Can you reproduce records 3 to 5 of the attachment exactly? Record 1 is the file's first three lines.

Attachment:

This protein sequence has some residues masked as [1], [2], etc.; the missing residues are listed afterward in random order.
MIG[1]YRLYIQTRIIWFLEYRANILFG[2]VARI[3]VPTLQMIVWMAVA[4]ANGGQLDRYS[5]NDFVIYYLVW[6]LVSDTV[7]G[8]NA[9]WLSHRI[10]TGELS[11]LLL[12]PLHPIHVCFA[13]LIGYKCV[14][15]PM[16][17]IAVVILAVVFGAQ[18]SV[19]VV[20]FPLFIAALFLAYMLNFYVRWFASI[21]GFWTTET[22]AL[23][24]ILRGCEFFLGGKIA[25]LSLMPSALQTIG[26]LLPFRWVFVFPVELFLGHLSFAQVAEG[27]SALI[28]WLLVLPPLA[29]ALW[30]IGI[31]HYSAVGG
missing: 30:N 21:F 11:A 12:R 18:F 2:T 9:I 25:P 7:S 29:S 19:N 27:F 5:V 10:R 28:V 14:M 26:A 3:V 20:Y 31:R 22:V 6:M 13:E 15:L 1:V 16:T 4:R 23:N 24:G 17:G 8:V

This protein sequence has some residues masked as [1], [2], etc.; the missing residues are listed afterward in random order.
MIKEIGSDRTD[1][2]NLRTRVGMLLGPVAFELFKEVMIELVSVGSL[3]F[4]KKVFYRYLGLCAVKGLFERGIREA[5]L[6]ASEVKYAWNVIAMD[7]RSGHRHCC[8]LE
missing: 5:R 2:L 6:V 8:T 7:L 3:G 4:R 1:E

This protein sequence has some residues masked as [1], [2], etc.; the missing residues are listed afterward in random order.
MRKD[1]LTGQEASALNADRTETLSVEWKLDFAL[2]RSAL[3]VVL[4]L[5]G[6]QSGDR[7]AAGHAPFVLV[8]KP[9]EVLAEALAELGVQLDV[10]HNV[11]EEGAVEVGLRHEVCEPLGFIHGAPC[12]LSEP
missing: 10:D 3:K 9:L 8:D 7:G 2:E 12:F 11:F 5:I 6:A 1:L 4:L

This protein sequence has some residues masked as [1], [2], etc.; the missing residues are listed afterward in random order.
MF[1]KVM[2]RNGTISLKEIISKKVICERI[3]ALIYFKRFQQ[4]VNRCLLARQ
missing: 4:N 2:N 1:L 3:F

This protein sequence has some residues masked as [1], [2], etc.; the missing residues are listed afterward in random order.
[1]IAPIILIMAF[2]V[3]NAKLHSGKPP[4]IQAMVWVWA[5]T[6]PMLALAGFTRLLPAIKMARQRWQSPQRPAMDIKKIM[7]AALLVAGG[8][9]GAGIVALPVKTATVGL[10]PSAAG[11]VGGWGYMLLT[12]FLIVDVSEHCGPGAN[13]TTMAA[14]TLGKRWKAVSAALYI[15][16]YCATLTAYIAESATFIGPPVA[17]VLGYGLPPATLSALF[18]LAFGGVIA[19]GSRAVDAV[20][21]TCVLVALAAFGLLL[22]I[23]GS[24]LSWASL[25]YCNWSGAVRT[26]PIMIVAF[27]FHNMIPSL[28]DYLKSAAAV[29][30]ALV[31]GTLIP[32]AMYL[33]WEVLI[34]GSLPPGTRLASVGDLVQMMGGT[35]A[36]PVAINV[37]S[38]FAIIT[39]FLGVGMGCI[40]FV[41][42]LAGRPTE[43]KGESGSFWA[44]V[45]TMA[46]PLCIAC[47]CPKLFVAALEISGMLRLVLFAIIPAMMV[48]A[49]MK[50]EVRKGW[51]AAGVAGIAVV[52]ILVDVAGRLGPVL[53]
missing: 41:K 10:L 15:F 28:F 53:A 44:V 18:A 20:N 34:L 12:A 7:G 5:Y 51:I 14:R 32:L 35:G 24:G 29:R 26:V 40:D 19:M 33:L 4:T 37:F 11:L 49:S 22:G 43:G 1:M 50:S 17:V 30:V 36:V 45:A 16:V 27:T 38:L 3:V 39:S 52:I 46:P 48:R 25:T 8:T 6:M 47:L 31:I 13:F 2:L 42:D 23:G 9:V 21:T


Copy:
This protein sequence has some residues masked as [1], [2], etc.; the missing residues are listed afterward in random order.
MRKD[1]LTGQEASALNADRTETLSVEWKLDFAL[2]RSAL[3]VVL[4]L[5]G[6]QSGDR[7]AAGHAPFVLV[8]KP[9]EVLAEALAELGVQLDV[10]HNV[11]EEGAVEVGLRHEVCEPLGFIHGAPC[12]LSEP
missing: 10:D 3:K 9:L 8:D 7:G 2:E 12:F 11:F 5:I 6:A 1:L 4:L

This protein sequence has some residues masked as [1], [2], etc.; the missing residues are listed afterward in random order.
MF[1]KVM[2]RNGTISLKEIISKKVICERI[3]ALIYFKRFQQ[4]VNRCLLARQ
missing: 4:N 2:N 1:L 3:F

This protein sequence has some residues masked as [1], [2], etc.; the missing residues are listed afterward in random order.
[1]IAPIILIMAF[2]V[3]NAKLHSGKPP[4]IQAMVWVWA[5]T[6]PMLALAGFTRLLPAIKMARQRWQSPQRPAMDIKKIM[7]AALLVAGG[8][9]GAGIVALPVKTATVGL[10]PSAAG[11]VGGWGYMLLT[12]FLIVDVSEHCGPGAN[13]TTMAA[14]TLGKRWKAVSAALYI[15][16]YCATLTAYIAESATFIGPPVA[17]VLGYGLPPATLSALF[18]LAFGGVIA[19]GSRAVDAV[20][21]TCVLVALAAFGLLL[22]I[23]GS[24]LSWASL[25]YCNWSGAVRT[26]PIMIVAF[27]FHNMIPSL[28]DYLKSAAAV[29][30]ALV[31]GTLIP[32]AMYL[33]WEVLI[34]GSLPPGTRLASVGDLVQMMGGT[35]A[36]PVAINV[37]S[38]FAIIT[39]FLGVGMGCI[40]FV[41][42]LAGRPTE[43]KGESGSFWA[44]V[45]TMA[46]PLCIAC[47]CPKLFVAALEISGMLRLVLFAIIPAMMV[48]A[49]MK[50]EVRKGW[51]AAGVAGIAVV[52]ILVDVAGRLGPVL[53]
missing: 41:K 10:L 15:F 28:F 53:A 44:V 18:A 20:N 34:L 12:A 7:G 5:Y 51:I 14:R 32:L 35:G 24:G 29:R 26:V 40:D 19:M 33:L 4:T 37:F 11:L 49:S 22:G 43:G 1:M 50:S 17:V 30:V 36:V 45:A 16:V 27:T 38:L 3:V 39:S 52:I 46:P 48:R 25:T 8:T 6:M 47:L 31:I 13:F 2:L 42:D 23:G 9:V 21:T